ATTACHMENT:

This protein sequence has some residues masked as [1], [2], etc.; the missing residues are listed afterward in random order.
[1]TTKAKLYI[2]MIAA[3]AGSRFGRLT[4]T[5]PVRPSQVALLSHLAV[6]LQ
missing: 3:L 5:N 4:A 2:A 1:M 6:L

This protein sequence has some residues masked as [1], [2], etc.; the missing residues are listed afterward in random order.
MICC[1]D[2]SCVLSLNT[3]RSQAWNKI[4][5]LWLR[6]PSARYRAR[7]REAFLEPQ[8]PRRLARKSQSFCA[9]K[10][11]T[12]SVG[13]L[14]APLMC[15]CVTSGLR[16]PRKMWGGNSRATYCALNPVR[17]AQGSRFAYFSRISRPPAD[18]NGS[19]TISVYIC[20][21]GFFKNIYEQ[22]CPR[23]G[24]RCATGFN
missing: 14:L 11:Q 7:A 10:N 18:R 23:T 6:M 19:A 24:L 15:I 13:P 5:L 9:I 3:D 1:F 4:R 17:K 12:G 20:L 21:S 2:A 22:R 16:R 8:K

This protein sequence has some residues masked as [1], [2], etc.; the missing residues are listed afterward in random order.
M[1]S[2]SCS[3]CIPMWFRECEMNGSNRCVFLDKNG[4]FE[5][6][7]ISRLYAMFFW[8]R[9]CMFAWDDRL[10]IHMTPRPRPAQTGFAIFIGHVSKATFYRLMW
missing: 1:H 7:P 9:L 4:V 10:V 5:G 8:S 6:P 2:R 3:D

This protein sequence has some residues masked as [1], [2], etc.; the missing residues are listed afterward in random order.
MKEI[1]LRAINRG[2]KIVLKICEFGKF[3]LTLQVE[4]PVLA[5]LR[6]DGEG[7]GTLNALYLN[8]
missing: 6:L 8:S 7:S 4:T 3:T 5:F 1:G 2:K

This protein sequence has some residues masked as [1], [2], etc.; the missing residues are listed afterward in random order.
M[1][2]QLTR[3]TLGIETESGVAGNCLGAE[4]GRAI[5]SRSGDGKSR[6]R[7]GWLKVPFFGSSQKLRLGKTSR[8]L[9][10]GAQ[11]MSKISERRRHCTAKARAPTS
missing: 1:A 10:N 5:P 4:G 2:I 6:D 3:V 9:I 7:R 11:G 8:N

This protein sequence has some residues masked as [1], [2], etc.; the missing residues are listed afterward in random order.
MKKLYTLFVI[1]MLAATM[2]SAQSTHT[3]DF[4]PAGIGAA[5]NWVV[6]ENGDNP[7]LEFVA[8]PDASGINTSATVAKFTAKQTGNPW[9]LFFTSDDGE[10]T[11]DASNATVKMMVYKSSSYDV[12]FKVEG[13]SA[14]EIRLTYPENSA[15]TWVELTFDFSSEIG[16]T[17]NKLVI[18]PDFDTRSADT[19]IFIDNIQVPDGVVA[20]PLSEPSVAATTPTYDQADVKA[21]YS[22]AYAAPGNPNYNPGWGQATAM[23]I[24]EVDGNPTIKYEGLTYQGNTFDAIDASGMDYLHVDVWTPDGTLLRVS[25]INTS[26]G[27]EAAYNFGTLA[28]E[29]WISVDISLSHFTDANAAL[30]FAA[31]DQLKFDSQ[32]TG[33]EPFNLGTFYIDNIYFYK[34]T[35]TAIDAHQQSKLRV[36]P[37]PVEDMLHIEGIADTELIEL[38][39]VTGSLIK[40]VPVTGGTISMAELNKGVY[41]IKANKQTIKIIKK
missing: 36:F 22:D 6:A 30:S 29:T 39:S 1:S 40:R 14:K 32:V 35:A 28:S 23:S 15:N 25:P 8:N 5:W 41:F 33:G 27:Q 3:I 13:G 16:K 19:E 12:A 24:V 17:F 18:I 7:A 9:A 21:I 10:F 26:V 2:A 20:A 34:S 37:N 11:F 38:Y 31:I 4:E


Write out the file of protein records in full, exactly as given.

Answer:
This protein sequence has some residues masked as [1], [2], etc.; the missing residues are listed afterward in random order.
[1]TTKAKLYI[2]MIAA[3]AGSRFGRLT[4]T[5]PVRPSQVALLSHLAV[6]LQ
missing: 3:L 5:N 4:A 2:A 1:M 6:L

This protein sequence has some residues masked as [1], [2], etc.; the missing residues are listed afterward in random order.
MICC[1]D[2]SCVLSLNT[3]RSQAWNKI[4][5]LWLR[6]PSARYRAR[7]REAFLEPQ[8]PRRLARKSQSFCA[9]K[10][11]T[12]SVG[13]L[14]APLMC[15]CVTSGLR[16]PRKMWGGNSRATYCALNPVR[17]AQGSRFAYFSRISRPPAD[18]NGS[19]TISVYIC[20][21]GFFKNIYEQ[22]CPR[23]G[24]RCATGFN
missing: 14:L 11:Q 7:A 10:N 18:R 23:T 6:M 19:A 24:L 15:I 13:P 5:L 9:I 3:D 1:F 4:R 17:K 12:G 20:L 21:S 2:A 22:R 16:R 8:K

This protein sequence has some residues masked as [1], [2], etc.; the missing residues are listed afterward in random order.
M[1]S[2]SCS[3]CIPMWFRECEMNGSNRCVFLDKNG[4]FE[5][6][7]ISRLYAMFFW[8]R[9]CMFAWDDRL[10]IHMTPRPRPAQTGFAIFIGHVSKATFYRLMW
missing: 1:H 7:P 9:L 4:V 10:V 5:G 8:S 6:P 2:R 3:D

This protein sequence has some residues masked as [1], [2], etc.; the missing residues are listed afterward in random order.
MKEI[1]LRAINRG[2]KIVLKICEFGKF[3]LTLQVE[4]PVLA[5]LR[6]DGEG[7]GTLNALYLN[8]
missing: 6:L 8:S 7:S 4:T 3:T 5:F 1:G 2:K

This protein sequence has some residues masked as [1], [2], etc.; the missing residues are listed afterward in random order.
M[1][2]QLTR[3]TLGIETESGVAGNCLGAE[4]GRAI[5]SRSGDGKSR[6]R[7]GWLKVPFFGSSQKLRLGKTSR[8]L[9][10]GAQ[11]MSKISERRRHCTAKARAPTS
missing: 1:A 10:N 5:P 4:G 2:I 6:D 3:V 9:I 7:R 11:G 8:N

This protein sequence has some residues masked as [1], [2], etc.; the missing residues are listed afterward in random order.
MKKLYTLFVI[1]MLAATM[2]SAQSTHT[3]DF[4]PAGIGAA[5]NWVV[6]ENGDNP[7]LEFVA[8]PDASGINTSATVAKFTAKQTGNPW[9]LFFTSDDGE[10]T[11]DASNATVKMMVYKSSSYDV[12]FKVEG[13]SA[14]EIRLTYPENSA[15]TWVELTFDFSSEIG[16]T[17]NKLVI[18]PDFDTRSADT[19]IFIDNIQVPDGVVA[20]PLSEPSVAATTPTYDQADVKA[21]YS[22]AYAAPGNPNYNPGWGQATAM[23]I[24]EVDGNPTIKYEGLTYQGNTFDAIDASGMDYLHVDVWTPDGTLLRVS[25]INTS[26]G[27]EAAYNFGTLA[28]E[29]WISVDISLSHFTDANAAL[30]FAA[31]DQLKFDSQ[32]TG[33]EPFNLGTFYIDNIYFYK[34]T[35]TAIDAHQQSKLRV[36]P[37]PVEDMLHIEGIADTELIEL[38][39]VTGSLIK[40]VPVTGGTISMAELNKGVY[41]IKANKQTIKIIKK
missing: 36:F 22:D 6:A 30:S 29:T 39:S 1:S 40:R 14:K 32:V 35:A 28:S 23:S 15:N 25:P 8:N 5:W 41:F 33:G 27:Q 3:I 13:G 16:K 19:E 12:A 24:V 17:F 18:I 7:A 9:A 21:I 10:F 26:V 2:A 20:A 34:S 37:N 11:F 38:Y 31:I 4:E